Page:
Industrial and nautical influences intertwine inside the eclectic Puro Hotel in Gdansk, Poland. The city that is going through a period of cultural revival is a new hotspot on travelers’ map.
Located right by Motlawa river, the hotel stands on a Granary Island severely destroyed during the World War II. The architecture reflects upon the past – the narrow building is topped with a sloping glass roof. You can see the light entering the high lobby that feels almost like a courtyard. This architectural solution gives you a real sense of hotel’s scale and showcases the variety of materials used in the hotel – from glass through concrete to bricks that correspond with the surrounding architecture of the Old Town.
The interior was conceived by DeSallesFlint. The London-design studio has imagined a truly eclectic mix of design elements. Classicism and elegance of furniture by Vitra, Carl Hansen & Son or Moroso meet with an impressive streetart piece by Seiko. Leather chairs and pastel sofas surround marble tables displaying chunky art albums and design magazines the guests are invited to explore in multiple communal spaces.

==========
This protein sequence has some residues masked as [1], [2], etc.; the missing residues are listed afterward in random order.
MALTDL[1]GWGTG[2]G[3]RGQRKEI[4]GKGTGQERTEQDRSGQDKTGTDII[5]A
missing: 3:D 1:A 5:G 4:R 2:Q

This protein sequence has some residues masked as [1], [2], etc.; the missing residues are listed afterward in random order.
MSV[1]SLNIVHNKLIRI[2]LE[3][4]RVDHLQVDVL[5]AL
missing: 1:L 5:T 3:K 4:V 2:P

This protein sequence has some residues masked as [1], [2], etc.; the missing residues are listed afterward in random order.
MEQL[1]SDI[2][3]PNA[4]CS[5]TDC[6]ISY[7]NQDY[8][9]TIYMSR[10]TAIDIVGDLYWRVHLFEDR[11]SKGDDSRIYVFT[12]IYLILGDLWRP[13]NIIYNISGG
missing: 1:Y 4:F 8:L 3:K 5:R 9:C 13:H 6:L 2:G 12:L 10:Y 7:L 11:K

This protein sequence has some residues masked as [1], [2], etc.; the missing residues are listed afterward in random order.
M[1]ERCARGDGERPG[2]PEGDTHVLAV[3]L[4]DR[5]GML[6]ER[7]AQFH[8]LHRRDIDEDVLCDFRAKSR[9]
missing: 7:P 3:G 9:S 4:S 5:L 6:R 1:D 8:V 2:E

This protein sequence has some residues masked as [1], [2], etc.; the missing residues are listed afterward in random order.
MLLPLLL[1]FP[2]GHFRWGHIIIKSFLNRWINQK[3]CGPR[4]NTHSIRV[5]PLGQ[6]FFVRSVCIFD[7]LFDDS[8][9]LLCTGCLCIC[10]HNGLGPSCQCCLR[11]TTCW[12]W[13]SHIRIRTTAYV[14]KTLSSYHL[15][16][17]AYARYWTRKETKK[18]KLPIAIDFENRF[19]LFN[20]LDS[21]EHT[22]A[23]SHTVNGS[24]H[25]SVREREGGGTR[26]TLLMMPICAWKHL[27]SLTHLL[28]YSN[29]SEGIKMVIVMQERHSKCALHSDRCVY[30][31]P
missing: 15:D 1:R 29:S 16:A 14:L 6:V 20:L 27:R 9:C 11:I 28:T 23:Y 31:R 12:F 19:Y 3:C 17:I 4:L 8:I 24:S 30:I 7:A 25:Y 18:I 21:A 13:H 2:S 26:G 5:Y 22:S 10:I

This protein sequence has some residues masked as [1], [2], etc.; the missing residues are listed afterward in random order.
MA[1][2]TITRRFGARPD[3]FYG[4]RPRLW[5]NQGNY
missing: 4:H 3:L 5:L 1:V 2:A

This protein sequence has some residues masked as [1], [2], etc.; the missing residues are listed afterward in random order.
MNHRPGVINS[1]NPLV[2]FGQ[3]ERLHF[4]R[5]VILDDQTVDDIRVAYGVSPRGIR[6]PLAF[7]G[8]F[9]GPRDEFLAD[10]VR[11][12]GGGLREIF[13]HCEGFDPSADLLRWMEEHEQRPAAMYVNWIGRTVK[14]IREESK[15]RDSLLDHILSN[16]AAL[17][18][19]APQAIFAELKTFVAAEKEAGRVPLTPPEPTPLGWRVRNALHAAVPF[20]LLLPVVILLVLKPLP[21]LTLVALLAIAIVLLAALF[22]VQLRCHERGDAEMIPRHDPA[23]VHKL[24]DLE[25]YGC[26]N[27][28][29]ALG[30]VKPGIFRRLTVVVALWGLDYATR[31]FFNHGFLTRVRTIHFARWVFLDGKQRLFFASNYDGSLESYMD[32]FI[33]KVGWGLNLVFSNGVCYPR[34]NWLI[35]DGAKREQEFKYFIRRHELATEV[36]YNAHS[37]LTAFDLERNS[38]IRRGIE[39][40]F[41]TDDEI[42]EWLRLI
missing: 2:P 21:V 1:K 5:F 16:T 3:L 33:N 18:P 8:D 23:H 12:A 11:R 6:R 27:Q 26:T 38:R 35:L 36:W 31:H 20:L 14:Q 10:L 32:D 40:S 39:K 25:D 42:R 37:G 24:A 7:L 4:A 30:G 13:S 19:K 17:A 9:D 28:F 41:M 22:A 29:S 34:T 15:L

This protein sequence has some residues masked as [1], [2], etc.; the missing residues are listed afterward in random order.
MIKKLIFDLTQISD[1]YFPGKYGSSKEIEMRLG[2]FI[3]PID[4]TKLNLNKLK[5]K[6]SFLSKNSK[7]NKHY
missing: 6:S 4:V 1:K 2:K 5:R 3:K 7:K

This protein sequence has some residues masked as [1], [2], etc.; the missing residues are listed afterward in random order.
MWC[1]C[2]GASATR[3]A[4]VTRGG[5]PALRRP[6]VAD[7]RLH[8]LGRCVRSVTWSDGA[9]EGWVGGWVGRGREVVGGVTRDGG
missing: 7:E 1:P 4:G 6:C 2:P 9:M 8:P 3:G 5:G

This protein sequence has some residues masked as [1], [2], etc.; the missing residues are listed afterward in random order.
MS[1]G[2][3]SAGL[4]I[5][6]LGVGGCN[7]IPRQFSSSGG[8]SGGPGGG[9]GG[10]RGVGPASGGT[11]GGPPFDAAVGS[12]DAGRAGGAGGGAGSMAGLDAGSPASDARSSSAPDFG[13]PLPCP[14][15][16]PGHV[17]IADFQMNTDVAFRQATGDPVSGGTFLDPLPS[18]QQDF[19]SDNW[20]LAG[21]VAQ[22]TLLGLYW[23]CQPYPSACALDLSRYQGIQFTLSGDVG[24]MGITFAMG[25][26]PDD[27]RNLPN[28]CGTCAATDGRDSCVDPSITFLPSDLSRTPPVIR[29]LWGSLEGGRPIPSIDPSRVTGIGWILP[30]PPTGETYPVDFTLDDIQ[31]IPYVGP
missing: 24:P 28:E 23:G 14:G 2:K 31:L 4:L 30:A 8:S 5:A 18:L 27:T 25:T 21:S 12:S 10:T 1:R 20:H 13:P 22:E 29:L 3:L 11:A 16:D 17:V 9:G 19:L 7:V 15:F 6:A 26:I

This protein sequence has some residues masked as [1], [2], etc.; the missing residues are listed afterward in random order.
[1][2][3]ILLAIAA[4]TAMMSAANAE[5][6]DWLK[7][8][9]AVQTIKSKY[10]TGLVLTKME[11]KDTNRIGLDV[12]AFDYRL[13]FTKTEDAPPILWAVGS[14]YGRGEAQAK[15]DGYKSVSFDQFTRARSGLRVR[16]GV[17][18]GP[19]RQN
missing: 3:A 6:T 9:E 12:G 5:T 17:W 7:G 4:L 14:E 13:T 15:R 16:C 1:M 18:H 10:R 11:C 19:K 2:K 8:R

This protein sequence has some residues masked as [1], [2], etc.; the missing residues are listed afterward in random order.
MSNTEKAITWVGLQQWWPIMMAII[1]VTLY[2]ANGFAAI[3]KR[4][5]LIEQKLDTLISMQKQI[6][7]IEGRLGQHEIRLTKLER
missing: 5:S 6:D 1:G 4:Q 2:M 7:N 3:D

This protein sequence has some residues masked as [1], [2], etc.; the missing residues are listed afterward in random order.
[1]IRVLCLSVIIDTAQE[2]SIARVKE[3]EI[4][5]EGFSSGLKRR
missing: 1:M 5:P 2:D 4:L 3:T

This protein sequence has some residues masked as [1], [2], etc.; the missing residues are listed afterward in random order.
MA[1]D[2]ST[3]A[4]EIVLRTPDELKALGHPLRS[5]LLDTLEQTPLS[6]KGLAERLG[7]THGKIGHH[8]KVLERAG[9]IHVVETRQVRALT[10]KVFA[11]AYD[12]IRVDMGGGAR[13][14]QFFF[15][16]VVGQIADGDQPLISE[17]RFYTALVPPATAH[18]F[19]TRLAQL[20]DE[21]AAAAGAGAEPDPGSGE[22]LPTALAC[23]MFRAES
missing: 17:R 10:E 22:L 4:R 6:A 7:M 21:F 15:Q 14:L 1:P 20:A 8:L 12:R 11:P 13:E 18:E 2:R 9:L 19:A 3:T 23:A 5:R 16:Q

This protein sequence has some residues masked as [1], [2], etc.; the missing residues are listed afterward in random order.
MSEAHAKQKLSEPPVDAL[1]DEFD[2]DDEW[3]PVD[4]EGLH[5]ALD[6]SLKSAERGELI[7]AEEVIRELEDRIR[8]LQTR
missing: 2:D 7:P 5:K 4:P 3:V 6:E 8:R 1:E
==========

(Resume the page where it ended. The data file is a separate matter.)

One of Puro’s greatest assets is the diversity of spaces it encloses. One can devote to multiple activities such a dining, co-working or lounging. There is a Dancing Anchor restaurant, a SPA and a rooftop bar where one can catch a glimpse of Gdansk old rooftops. An adjacent building that features over 200 guest rooms includes another courtyard that allowed to design rooms with different views. Some overlook city’s landscape, some offer a glimpse of hotel’s glasshouse-like corridor.
Puro is not only a beautiful, contemporary space, it is also a connection to the city. Walking out of the lobby for a stroll down the cobble streets surrounded with narrow brick houses, you can feel the hotel is a modern continuation of Gdansk’s design tradition. A space that proves the creative potential of history that might have been difficult, but was never forgotten.